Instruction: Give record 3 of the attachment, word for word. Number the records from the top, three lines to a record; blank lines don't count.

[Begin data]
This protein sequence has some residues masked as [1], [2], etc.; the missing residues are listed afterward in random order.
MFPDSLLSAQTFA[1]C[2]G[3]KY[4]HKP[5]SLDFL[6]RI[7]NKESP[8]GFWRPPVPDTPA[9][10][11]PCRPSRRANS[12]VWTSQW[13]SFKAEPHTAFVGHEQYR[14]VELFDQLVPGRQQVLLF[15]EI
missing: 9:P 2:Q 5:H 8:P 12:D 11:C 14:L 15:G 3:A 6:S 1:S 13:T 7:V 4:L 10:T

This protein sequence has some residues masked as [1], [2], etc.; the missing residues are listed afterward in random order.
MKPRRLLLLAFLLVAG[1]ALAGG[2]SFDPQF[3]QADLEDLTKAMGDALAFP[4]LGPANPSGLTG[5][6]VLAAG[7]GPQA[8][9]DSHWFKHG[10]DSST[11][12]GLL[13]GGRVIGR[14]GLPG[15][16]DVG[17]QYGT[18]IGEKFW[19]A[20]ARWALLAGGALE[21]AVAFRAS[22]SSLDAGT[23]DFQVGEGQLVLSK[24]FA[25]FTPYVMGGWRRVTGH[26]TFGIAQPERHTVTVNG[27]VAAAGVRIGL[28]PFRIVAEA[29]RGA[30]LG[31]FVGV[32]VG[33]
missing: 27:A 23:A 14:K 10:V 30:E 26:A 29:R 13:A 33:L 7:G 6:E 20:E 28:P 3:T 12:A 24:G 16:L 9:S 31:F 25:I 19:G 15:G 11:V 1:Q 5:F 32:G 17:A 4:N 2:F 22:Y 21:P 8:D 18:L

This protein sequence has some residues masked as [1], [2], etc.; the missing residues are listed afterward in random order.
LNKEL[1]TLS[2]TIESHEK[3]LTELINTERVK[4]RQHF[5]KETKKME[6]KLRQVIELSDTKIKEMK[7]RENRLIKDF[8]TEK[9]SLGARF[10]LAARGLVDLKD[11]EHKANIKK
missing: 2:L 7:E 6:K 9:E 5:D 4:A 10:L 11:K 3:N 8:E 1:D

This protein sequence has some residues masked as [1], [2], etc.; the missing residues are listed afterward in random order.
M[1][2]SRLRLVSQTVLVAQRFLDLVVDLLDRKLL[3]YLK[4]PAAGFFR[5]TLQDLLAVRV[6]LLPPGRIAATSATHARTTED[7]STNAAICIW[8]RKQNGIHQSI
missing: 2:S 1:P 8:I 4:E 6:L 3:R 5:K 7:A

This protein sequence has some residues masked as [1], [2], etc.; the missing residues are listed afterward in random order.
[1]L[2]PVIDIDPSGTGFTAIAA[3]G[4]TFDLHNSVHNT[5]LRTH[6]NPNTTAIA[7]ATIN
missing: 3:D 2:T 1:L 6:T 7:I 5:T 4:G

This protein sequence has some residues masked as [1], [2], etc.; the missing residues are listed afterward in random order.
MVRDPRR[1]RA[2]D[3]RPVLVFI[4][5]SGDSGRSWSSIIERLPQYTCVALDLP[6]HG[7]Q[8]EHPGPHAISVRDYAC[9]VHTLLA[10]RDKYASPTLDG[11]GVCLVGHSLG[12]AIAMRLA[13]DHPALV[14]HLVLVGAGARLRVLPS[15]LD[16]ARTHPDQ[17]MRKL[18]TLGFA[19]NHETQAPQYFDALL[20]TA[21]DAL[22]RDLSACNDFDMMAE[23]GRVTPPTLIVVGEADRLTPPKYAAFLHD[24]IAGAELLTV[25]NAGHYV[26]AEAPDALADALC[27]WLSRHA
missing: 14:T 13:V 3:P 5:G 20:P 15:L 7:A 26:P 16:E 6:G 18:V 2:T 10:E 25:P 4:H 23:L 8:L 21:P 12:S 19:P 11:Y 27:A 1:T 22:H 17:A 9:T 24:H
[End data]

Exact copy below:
This protein sequence has some residues masked as [1], [2], etc.; the missing residues are listed afterward in random order.
LNKEL[1]TLS[2]TIESHEK[3]LTELINTERVK[4]RQHF[5]KETKKME[6]KLRQVIELSDTKIKEMK[7]RENRLIKDF[8]TEK[9]SLGARF[10]LAARGLVDLKD[11]EHKANIKK
missing: 2:L 7:E 6:K 9:E 5:D 4:A 10:L 11:K 3:N 8:E 1:D